Calvin, Hobbes and Mickey

This is going to be a little different than my usual What Did I Learn approach.

A few weeks ago, someone posted a Calvin & Hobbes Sunday comic on their site and I saved it; eventually it wound up in my pics folder. I had noticed some techniques in it and wanted to study it to see what else I could learn from one of the masters of the medium. Now, of course, I realize that the picture must have been named some random alphanumeric title like adflgsdflasdlgfh.jpg because I can’t find it. Google images gave me some other Calvin & Hobbes comics which will have to do.

The thing that stood out to me immediately was one of those obvious things; “duh” if you will. Still, give me a mental drumroll before you read the stunning eureka that I had: Some of the word balloons are colored. See?
I can almost hear you saying “Big deal.” Perhaps those who are comic artists can more easily understand, but I am – by habit – always very careful to keep word balloons a pristine white. I’ve always assumed that was the best way to keep comics easily read. Or maybe it was tradition or something. That’s just the way I’ve usually seen them, so that’s how they are done.

But in the comic above, the attention on the dialog would often have been lost without that color kick. In the fifth panel, it seems the balloon is white because the red E’s are behind it and the shadow on the doorway. In other panels, the balloons are colored differently to contrast the different speakers.

calvin_and_hobbes-dreams_sajwan_dot_comSo this keep-them-white habit I have needs to be reexamined. Have I been passing over ways to better present my comics using color (or contrast)? Here’s another comic showing the same point.  As the panels progress, there are strong splashes of color to clearly differentiate them. Looking closely, I see there are even spotted blacks put in for the same purpose.

This third comic is a little more sparse in the color department but you can see some effective use of color in the fifth-sixth panel transition. It’s also clear that the sixth, seventh and ninth panels have a strong, fearful emotion to them that the color helps convey.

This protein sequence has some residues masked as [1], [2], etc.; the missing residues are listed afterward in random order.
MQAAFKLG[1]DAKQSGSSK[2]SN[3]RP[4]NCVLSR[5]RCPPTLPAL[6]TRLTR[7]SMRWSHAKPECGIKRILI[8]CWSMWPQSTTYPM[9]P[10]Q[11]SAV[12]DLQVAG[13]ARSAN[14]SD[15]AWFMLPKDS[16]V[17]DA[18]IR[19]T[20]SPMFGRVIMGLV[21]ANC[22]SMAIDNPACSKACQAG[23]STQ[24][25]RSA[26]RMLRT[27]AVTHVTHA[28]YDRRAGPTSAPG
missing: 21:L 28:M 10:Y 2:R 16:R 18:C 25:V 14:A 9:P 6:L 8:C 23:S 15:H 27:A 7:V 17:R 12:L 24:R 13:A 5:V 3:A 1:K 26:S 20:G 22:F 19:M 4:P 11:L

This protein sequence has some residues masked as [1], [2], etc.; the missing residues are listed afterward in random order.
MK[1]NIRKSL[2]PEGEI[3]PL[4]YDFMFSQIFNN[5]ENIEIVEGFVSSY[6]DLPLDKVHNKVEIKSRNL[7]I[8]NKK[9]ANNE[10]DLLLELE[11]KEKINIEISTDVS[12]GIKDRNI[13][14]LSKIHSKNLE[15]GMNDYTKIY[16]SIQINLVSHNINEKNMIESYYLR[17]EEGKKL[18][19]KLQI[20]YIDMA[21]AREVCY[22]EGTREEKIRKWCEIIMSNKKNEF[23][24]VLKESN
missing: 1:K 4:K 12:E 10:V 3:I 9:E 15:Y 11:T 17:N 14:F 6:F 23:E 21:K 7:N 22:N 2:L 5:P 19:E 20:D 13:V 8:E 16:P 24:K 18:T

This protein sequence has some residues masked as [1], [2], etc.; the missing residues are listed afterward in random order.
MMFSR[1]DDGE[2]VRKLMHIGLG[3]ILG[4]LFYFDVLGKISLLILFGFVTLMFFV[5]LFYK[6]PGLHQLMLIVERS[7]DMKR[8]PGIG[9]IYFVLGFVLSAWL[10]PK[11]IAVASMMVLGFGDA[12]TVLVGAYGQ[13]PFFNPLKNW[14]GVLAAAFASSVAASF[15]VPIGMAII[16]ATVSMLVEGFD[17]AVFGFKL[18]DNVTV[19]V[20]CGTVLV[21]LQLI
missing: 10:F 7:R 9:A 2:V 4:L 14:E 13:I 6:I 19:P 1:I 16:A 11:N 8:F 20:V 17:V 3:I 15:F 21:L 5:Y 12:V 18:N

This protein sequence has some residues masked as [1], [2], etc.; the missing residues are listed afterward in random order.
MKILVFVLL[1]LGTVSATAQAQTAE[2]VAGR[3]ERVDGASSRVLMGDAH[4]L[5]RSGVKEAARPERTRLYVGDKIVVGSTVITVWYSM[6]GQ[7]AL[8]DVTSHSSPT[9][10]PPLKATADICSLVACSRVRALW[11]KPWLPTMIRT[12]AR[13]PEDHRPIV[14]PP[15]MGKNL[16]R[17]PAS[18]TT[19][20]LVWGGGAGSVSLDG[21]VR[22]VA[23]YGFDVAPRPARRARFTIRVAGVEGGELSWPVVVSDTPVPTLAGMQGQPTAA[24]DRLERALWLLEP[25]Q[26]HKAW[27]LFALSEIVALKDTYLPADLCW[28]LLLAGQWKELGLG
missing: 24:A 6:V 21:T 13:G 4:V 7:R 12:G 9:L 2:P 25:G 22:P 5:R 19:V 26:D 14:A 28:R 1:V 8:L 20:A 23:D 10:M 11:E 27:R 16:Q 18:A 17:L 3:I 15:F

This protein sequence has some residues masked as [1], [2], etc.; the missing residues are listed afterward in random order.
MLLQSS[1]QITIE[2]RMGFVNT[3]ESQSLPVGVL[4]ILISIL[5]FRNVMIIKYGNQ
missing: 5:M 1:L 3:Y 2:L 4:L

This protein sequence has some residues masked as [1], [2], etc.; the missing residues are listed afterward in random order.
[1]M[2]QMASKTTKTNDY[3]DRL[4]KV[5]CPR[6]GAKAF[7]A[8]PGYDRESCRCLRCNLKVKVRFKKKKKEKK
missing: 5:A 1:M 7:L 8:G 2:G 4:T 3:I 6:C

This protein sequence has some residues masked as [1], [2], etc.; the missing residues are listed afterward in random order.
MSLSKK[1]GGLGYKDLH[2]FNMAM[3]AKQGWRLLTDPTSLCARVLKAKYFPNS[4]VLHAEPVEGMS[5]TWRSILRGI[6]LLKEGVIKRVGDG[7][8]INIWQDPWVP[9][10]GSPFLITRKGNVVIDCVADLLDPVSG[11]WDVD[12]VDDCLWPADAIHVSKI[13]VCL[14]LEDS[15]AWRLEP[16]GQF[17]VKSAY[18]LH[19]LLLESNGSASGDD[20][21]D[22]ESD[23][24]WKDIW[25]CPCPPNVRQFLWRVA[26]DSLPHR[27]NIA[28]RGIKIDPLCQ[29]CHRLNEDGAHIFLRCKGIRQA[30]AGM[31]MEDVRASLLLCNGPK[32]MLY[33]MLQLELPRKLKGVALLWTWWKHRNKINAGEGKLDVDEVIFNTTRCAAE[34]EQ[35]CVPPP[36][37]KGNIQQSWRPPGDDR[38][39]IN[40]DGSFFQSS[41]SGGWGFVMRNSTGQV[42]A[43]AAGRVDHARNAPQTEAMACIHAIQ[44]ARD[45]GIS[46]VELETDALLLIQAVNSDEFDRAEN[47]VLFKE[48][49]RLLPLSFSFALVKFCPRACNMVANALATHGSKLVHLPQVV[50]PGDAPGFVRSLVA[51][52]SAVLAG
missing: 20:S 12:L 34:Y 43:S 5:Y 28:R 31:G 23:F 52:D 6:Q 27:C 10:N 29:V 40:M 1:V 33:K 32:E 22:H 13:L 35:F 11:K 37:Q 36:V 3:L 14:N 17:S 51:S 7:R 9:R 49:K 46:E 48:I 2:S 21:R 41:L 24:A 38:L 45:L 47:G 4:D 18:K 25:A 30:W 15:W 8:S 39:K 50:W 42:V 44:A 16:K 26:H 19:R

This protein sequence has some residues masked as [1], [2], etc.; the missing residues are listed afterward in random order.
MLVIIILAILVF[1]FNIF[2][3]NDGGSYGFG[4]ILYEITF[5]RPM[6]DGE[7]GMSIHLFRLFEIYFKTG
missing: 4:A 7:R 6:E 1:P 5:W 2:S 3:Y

Another thing that comic artists have to grapple with is making room for both the words and action. Disney artists were taught to mock in the balloons first and then draw the scene. Looking back at these three Sundays, it appears to me that when push came to shove, Watterson let the action took first place and the balloons had to worked in around them. It lends a different feel to the comic – see for yourself.


So I learned a few things that were probably very obvious to some. Likely, there is far more to be learned than the two things I have touched on here.


  1. A lot of cartoonists think I’m crazy for blocking in the text first, but it just seems like common sense to me.

    Personally, I used to use speech bubble colors but don’t anymore (except in particular situations). Instead I use fonts to indicate their vocal timbre, and colors to indicate the language or delivery semantics (the latter being a pretty niche thing related to the pseudo-telepathic “direct thought sharing” that a couple of my characters do).

  2. Bengo

    We do ours a bit differently than fluffy. When we go from story board (paper) to digital (Illustrator), we do the balloons, then move them out of the way. When we restore them, the objects and text often need some adjustments, but the essential layout is usually unchanged.

    On another matter, my sense of color is one of my weaker skills and not to be trusted, but in Calvin and Hobbes, could it be that the deployment of color in balloons is to balance the overall image?

    It’s just a thought. Watterson made so many Sundays that break out of traditional panel formatting that he seems aware of the entire strip. This would be in keeping with his origins as a single panel political cartoonist, though that work was black and white.

    I started thinking about his color use last fall, when I read the complete C&H, and I noticed the Sunday title text was line art with color fill. I started thinking about his color choices then, but the notion of balancing didn’t occur to me until I added your commentary to the mix. I didn’t even register the colored balloons until now.

    Very interesting commentary!

  3. Thanks for the comments, both of you.

    I now block in the layouts, add the balloons and then draw the comic. As of right now, unless there’s a special effect like in Fluffy’s comic, I’ll stick to one color for the speech balloons. I am not convinced that it always needs to be white, but any light color might be useful.

    Balancing is probably a good term to describe the technique. The contrast, eye flow, story tone and color itself could be said to be balanced in these strips. (Good to know that I’m not the only one who didn’t even ‘see’ the colored balloons.)